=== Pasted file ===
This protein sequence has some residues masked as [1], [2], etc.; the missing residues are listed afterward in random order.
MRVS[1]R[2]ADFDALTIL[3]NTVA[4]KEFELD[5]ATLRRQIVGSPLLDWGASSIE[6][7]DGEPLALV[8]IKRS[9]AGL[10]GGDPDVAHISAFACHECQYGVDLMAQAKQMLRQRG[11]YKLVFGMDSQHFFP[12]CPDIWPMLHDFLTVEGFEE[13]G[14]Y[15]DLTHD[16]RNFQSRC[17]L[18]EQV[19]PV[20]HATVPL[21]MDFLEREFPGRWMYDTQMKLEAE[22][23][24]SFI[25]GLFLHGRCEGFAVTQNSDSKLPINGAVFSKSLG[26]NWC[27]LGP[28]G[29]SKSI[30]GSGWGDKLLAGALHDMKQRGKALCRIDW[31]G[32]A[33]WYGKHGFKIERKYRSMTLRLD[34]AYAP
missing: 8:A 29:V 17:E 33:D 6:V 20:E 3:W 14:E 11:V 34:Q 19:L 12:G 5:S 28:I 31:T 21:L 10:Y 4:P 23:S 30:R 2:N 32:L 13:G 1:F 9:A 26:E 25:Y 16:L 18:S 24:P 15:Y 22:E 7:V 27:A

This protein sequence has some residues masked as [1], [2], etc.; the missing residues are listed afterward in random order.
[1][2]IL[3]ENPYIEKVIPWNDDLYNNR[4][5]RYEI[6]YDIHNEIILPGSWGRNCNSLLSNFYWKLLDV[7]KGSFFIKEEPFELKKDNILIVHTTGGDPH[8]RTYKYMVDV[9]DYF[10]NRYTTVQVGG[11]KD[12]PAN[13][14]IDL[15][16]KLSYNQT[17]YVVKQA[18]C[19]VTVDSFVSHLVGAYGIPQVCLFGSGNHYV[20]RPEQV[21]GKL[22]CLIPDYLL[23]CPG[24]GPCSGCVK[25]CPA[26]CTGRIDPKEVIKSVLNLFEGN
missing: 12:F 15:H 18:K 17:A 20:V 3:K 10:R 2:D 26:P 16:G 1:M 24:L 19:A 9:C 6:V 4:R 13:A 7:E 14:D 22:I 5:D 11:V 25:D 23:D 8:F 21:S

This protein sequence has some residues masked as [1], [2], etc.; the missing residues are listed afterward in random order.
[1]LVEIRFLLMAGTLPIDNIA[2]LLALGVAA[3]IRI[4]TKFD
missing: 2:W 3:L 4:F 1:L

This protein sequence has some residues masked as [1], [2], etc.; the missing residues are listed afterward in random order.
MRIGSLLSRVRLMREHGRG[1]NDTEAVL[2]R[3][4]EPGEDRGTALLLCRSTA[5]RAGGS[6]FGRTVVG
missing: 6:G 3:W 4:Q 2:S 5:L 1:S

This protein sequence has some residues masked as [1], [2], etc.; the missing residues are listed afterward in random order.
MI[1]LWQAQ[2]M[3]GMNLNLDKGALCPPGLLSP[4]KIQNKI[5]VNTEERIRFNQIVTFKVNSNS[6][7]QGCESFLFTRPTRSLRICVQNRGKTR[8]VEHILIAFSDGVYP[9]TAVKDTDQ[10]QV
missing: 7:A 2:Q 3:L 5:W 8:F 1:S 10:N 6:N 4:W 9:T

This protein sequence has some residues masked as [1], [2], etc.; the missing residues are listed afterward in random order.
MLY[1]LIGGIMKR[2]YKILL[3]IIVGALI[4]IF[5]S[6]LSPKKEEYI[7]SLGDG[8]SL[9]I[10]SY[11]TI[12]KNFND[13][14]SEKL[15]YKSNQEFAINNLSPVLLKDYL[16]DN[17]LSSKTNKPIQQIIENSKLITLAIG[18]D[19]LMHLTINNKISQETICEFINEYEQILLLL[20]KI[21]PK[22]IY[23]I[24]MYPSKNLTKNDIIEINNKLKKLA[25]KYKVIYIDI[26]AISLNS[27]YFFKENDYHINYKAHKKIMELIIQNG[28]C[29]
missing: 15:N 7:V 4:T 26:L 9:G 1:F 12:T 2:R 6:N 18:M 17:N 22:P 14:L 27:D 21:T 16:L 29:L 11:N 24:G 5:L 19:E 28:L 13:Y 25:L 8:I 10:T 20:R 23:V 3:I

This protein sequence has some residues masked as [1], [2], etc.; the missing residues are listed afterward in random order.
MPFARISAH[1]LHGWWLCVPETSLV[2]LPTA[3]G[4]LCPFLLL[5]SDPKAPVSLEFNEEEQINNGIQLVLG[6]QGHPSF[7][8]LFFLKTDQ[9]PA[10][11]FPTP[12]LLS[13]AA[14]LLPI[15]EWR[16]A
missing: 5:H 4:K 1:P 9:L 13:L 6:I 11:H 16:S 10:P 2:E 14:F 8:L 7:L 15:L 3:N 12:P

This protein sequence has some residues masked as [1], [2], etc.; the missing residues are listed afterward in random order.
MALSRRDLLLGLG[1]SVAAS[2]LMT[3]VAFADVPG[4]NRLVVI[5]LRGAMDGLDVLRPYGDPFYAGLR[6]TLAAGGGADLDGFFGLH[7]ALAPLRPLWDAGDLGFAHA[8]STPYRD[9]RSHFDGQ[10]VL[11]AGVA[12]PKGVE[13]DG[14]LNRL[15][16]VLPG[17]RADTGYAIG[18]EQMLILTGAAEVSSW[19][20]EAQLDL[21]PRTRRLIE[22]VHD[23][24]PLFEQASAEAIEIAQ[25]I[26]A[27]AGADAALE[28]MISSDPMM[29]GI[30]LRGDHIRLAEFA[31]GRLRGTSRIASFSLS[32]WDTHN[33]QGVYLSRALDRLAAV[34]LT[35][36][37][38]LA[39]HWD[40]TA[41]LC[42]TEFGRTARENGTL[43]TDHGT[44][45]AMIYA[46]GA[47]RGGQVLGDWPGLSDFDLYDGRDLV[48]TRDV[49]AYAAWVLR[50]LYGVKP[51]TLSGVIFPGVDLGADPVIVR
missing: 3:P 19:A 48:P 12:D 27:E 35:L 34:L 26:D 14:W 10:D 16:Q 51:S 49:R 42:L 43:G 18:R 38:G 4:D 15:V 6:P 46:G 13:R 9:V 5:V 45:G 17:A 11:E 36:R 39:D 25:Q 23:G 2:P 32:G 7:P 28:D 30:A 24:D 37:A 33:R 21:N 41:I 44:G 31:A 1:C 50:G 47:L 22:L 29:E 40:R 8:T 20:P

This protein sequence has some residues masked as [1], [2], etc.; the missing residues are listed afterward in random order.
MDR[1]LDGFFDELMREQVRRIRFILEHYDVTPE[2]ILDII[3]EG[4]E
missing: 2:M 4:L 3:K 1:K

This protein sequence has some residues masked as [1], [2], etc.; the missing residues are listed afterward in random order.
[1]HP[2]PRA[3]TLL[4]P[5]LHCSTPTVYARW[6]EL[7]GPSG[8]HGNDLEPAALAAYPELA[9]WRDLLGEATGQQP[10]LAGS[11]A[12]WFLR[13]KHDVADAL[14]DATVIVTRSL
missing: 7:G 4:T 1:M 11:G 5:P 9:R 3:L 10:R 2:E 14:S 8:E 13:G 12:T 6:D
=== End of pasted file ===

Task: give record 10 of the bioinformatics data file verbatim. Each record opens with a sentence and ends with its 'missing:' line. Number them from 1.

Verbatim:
This protein sequence has some residues masked as [1], [2], etc.; the missing residues are listed afterward in random order.
[1]HP[2]PRA[3]TLL[4]P[5]LHCSTPTVYARW[6]EL[7]GPSG[8]HGNDLEPAALAAYPELA[9]WRDLLGEATGQQP[10]LAGS[11]A[12]WFLR[13]KHDVADAL[14]DATVIVTRSL
missing: 7:G 4:T 1:M 11:G 5:P 9:R 3:L 10:R 2:E 14:S 8:E 13:G 12:T 6:D